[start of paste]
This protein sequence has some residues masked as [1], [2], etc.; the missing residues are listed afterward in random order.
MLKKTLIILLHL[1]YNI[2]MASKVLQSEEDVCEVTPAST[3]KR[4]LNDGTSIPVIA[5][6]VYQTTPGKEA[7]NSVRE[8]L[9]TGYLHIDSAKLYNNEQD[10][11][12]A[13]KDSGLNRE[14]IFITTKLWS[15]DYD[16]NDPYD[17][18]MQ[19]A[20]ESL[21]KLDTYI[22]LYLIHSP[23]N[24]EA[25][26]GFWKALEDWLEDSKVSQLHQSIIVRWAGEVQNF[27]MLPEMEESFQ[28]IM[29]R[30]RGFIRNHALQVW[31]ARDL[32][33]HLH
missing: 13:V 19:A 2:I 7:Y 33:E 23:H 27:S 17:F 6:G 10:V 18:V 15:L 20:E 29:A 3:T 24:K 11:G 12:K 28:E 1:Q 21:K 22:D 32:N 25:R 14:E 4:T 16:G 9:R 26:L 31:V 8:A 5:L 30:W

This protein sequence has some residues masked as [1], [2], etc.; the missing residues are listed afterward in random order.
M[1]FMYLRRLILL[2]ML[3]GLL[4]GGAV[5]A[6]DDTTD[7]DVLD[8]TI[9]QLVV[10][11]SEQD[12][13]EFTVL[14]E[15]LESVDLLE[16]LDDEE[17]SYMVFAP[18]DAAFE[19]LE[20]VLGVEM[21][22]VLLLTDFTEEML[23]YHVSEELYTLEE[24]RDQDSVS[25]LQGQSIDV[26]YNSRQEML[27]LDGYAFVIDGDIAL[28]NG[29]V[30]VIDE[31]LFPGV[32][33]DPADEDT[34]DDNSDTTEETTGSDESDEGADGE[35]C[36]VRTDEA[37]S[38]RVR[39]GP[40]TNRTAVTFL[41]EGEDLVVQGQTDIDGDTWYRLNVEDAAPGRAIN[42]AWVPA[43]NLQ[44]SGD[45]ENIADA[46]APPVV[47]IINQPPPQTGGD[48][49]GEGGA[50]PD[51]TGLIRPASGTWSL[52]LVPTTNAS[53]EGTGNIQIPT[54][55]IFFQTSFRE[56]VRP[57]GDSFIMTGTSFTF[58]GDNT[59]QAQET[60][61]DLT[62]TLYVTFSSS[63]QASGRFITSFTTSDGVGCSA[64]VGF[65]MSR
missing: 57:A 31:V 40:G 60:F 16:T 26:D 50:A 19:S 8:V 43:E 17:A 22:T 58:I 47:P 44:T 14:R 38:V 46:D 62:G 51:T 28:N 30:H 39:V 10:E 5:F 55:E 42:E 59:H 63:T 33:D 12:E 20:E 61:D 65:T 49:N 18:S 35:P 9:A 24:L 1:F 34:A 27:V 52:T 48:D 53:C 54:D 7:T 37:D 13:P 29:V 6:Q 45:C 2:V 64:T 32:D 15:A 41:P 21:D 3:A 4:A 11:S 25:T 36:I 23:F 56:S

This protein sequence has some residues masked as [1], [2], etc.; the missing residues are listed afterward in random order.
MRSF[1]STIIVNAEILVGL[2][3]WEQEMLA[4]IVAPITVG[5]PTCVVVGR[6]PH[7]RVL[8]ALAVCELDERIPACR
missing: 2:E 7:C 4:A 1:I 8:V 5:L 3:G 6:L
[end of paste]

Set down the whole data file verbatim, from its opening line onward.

This protein sequence has some residues masked as [1], [2], etc.; the missing residues are listed afterward in random order.
MLKKTLIILLHL[1]YNI[2]MASKVLQSEEDVCEVTPAST[3]KR[4]LNDGTSIPVIA[5][6]VYQTTPGKEA[7]NSVRE[8]L[9]TGYLHIDSAKLYNNEQD[10][11][12]A[13]KDSGLNRE[14]IFITTKLWS[15]DYD[16]NDPYD[17][18]MQ[19]A[20]ESL[21]KLDTYI[22]LYLIHSP[23]N[24]EA[25][26]GFWKALEDWLEDSKVSQLHQSIIVRWAGEVQNF[27]MLPEMEESFQ[28]IM[29]R[30]RGFIRNHALQVW[31]ARDL[32][33]HLH
missing: 13:V 19:A 2:I 7:Y 33:E 23:H 27:S 17:F 6:G 10:V 18:V 15:L 20:E 29:A 3:T 24:K 11:G 12:K 28:E 1:Q 21:K 22:D 32:N 25:R 14:E 4:T 16:G 9:R 26:L 31:V 8:A 5:L 30:W

This protein sequence has some residues masked as [1], [2], etc.; the missing residues are listed afterward in random order.
M[1]FMYLRRLILL[2]ML[3]GLL[4]GGAV[5]A[6]DDTTD[7]DVLD[8]TI[9]QLVV[10][11]SEQD[12][13]EFTVL[14]E[15]LESVDLLE[16]LDDEE[17]SYMVFAP[18]DAAFE[19]LE[20]VLGVEM[21][22]VLLLTDFTEEML[23]YHVSEELYTLEE[24]RDQDSVS[25]LQGQSIDV[26]YNSRQEML[27]LDGYAFVIDGDIAL[28]NG[29]V[30]VIDE[31]LFPGV[32][33]DPADEDT[34]DDNSDTTEETTGSDESDEGADGE[35]C[36]VRTDEA[37]S[38]RVR[39]GP[40]TNRTAVTFL[41]EGEDLVVQGQTDIDGDTWYRLNVEDAAPGRAIN[42]AWVPA[43]NLQ[44]SGD[45]ENIADA[46]APPVV[47]IINQPPPQTGGD[48][49]GEGGA[50]PD[51]TGLIRPASGTWSL[52]LVPTTNAS[53]EGTGNIQIPT[54][55]IFFQTSFRE[56]VRP[57]GDSFIMTGTSFTF[58]GDNT[59]QAQET[60][61]DLT[62]TLYVTFSSS[63]QASGRFITSFTTSDGVGCSA[64]VGF[65]MSR
missing: 57:A 31:V 40:G 60:F 16:T 26:D 50:A 19:S 8:V 43:E 17:A 22:T 58:I 47:P 44:T 14:R 38:V 46:D 62:G 51:T 28:N 30:H 39:V 10:E 5:F 55:E 42:E 59:H 63:T 33:D 12:E 20:E 61:D 65:T 49:N 18:S 35:P 9:A 24:L 1:F 34:A 27:V 52:T 48:D 53:C 54:D 7:T 37:D 13:P 29:V 6:Q 45:C 2:V 64:T 32:D 15:A 41:P 21:D 3:A 4:A 11:S 25:T 36:I 23:F 56:S

This protein sequence has some residues masked as [1], [2], etc.; the missing residues are listed afterward in random order.
MRSF[1]STIIVNAEILVGL[2][3]WEQEMLA[4]IVAPITVG[5]PTCVVVGR[6]PH[7]RVL[8]ALAVCELDERIPACR
missing: 2:E 7:C 4:A 1:I 8:V 5:L 3:G 6:L